Travel within the Schengen Area
“The Schengen Area is an zone made up of 26 European states which have officially abolished passports and other types of border control at their mutual borders. For visitors to the EU it effectively means that the Schengen Area acts as a singular country, i.e. once you enter one Schengen country you have entered them all.” See ETIAS Visa for more information.
You can find a list of the Schengen area countries here.
With a South African passport and a Schengen multiple entry visa or residence permit, you may travel freely within the Schengen Area. You can also read about the requirements for the UK
Things to keep in mind
- It is advisable to always have your passport and visa/residence card with you.
- Even if you have a permanent residence card for Germany, for countries outside the Schengen area, you will need to adhere to the rules applicable to your passport. See Where can I travel on my SA passport for some visa exemptions.
- Switzerland is part of the Schengen area.
- San Marino, Monaco, and the Vatican are not members but due to their location and political agreements, have opened their borders with the Schengen area.
- In many European countries, highways, expressways, bridges or tunnels may be subjected to Maut (Tollfees) – see the ADAC site. You can buy it before your trip., or when arriving at the toll gates. For Austria, you can buy directly on the ASFINAG site if you drive with your own car. You cannot buy in advance for a rental car if you don’t know the registration number.
Mobile phone roaming
There are no additional charges to use your mobile phone when travelling between EU countries. This is known as “Roam like at home” All your mobile charges will be the same as your domestic rate. More information on the ÝourEurope website.
There are of course exemptions, for example, a limit on your inclusive data, for more information see the Verbraucherzentrale website.
You can also read more on Mobile service providers’ websites, for example, Vodafone
According to YourEurope, EU air passenger rights apply:
- If your flight is within the EU and is operated either by an EU or a non-EU airline
- If your flight arrives in the EU from outside the EU and is operated by an EU airline
- If your flight departs from the EU to a non-EU country operated by an EU or a non-EU airline
- If you have not already received benefits (compensation, re-routing, assistance from the airline) for flight-related problems for this journey under the relevant law of a non-EU country.
For information about passenger, rail, ship, bus or coach rights, visit the YourEurope Website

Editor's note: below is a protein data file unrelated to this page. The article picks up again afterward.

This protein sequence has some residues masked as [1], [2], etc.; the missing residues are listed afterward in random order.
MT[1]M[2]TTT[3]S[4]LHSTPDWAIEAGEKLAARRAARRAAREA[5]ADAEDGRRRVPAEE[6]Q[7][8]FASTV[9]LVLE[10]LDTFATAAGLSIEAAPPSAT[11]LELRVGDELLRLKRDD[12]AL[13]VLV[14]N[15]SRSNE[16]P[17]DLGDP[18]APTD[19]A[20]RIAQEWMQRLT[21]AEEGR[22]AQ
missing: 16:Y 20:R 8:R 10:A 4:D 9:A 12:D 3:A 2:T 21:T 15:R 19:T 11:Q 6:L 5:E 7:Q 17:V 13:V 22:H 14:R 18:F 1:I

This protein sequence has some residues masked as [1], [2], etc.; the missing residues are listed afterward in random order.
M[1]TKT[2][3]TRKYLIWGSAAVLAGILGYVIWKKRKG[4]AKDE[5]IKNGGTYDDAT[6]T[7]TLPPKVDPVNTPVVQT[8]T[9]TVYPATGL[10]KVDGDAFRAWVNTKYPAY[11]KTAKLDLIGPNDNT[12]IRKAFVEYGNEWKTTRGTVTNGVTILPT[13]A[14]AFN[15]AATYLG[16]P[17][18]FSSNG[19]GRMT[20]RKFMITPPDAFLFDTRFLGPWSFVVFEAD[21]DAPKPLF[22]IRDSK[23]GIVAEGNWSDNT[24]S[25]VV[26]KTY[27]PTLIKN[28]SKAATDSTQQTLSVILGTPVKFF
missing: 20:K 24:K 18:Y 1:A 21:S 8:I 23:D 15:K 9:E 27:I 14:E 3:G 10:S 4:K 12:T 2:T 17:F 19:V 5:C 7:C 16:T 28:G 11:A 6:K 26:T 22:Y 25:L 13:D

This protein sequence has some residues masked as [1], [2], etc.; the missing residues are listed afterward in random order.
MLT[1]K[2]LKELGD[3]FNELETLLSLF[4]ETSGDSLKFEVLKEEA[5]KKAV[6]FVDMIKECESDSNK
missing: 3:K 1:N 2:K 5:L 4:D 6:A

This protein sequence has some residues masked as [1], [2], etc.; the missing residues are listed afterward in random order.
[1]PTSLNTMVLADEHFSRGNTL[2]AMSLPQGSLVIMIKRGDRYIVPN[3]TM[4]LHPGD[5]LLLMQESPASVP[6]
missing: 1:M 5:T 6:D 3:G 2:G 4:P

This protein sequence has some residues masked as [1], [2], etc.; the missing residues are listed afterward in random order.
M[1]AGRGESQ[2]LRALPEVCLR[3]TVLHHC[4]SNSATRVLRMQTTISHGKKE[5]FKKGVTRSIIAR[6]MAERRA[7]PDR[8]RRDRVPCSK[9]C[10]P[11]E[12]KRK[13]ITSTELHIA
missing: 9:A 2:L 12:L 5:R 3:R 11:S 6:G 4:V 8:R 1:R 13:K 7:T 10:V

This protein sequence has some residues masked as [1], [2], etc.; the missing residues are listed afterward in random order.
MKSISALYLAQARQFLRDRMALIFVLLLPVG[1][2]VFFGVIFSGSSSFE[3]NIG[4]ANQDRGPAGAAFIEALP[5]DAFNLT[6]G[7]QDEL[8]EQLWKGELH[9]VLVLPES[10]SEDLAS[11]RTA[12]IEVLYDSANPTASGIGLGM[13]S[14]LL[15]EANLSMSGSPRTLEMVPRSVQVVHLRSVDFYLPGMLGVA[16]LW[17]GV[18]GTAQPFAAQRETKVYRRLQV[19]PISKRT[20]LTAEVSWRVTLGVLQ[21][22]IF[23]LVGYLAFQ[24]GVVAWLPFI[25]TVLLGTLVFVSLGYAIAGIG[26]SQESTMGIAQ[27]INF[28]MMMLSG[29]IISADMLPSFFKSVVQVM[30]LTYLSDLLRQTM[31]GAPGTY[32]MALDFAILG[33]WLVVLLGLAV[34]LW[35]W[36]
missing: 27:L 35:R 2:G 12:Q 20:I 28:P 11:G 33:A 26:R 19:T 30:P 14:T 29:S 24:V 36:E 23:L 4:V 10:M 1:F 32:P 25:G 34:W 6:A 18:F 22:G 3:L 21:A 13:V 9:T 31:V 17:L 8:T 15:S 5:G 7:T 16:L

These new EU rules will apply from 1 February 2022.
Updates pertaining to the EU Digital COVID certificate are:
- Focus on a ‘person-based approach’: A person who has a valid EU Digital COVID Certificate should in principle not be subject to additional restrictions, such as tests or quarantine, regardless of their place of departure in the EU. Persons without an EU Digital COVID Certificate could be required to undergo a test carried out prior to or after arrival.
- Booster shots: As of yet, there are no studies expressly addressing the effectiveness of boosters on the transmission of COVID-19 and therefore it is not possible to determine an acceptance period for boosters. However, given the emerging data, it can be expected that protection from booster vaccinations may last longer than that resulting from the primary vaccination series. On the basis of new scientific evidence on this issue, the Commission may, if needed, propose an appropriate acceptance period also for vaccination certificates issued following a booster.
The Commission also proposed an updated framework for travel from outside the EU, prioritising vaccinated travellers, with strong safeguards.
A valid EU digital COVID certificate includes:
- A vaccination certificate for a vaccine approved at European level if at least 14 days and no more than 270 days have passed since the last dose of the primary vaccination series or if the person has received a booster dose. Member states could also accept vaccination certificates for vaccines approved by national authorities or the WHO.
- A negative PCR test result obtained no more than 72 hours before travel or a negative rapid antigen test obtained no more than 24 hours before travel.
- A certificate of recovery indicating that no more than 180 days have passed since the date of the first positive test result.
Persons who are not in possession of an EU digital COVID certificate could be required to undergo a test prior to or no later than 24 hours after arrival. Travellers with an essential function or need, cross-border commuters and children under 12 should be exempt from this requirement
Where to find information
- European Commission – Travel to and from the EU during the pandemic.
- European Commission – EU Covid pass
- The European Parliament – Regulation (EC) 261/2004 Rules on compensation and assistance to passengers.
- Your Europe – Passenger rights
- The ADAC have up to date travel info, it is in German
- A very informative site for travelling inside the EU is Re-open EU. (also available as an app)
- After selecting the country you will get all the information you need for travelling